Just as sure as you can’t change the laws of physics, you are unable to change the laws of economics.
In a similar manner that we saw the cost of credit cards go up when companies could no longer charge the interest rates they wanted to the people they wanted, the cost of purchasing a ticket is going to go up. All in the name of “public good”, “consumer protection” and “protecting the little guy”.
See, already airlines are being forced to schedule flights that are chuck full of people. They’re doing this because they need to make sure every single seat is full in order to make the flight profitable. Part of the strategy in doing this is to over sell the flight by juuuuust a bit in order to accommodate the occasional no show. This works out pretty well. Until the no-shows show. Then we have an over booked flight and someone is out of luck.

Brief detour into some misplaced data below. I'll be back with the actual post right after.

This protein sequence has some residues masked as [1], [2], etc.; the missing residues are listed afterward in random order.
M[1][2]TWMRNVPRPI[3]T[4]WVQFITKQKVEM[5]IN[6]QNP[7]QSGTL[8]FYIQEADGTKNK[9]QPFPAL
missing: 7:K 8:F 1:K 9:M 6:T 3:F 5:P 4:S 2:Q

In the past, the penalty for that was minimal. A new booking and maybe airline “bucks” that could be used on future flights.
Now, with new rules and stiffer penalties airlines will be paying more. A lot more:
The new fees, slated to take effect later this year, will see displaced passengers receiving double their ticket price, up to a maximum of $800 instead of the current $400, if the airline can get them to their destination within a reasonable amount of time (defined as within one to two hours of the schedule for domestic flights and within one to four hours for international flights). Passengers stalled for longer periods will receive four times the ticket price, up to a maximum of $1,300.
Guess what? The price of tickets are going to go up by the amount of over booked tickets the airline DOESN’T sell AND the anticipated cost of the fine. Divide that out among the number of seats on the plane and voila! The added price of an airline ticket.
Thanks Uncle Sam.
Thanks for nothin’!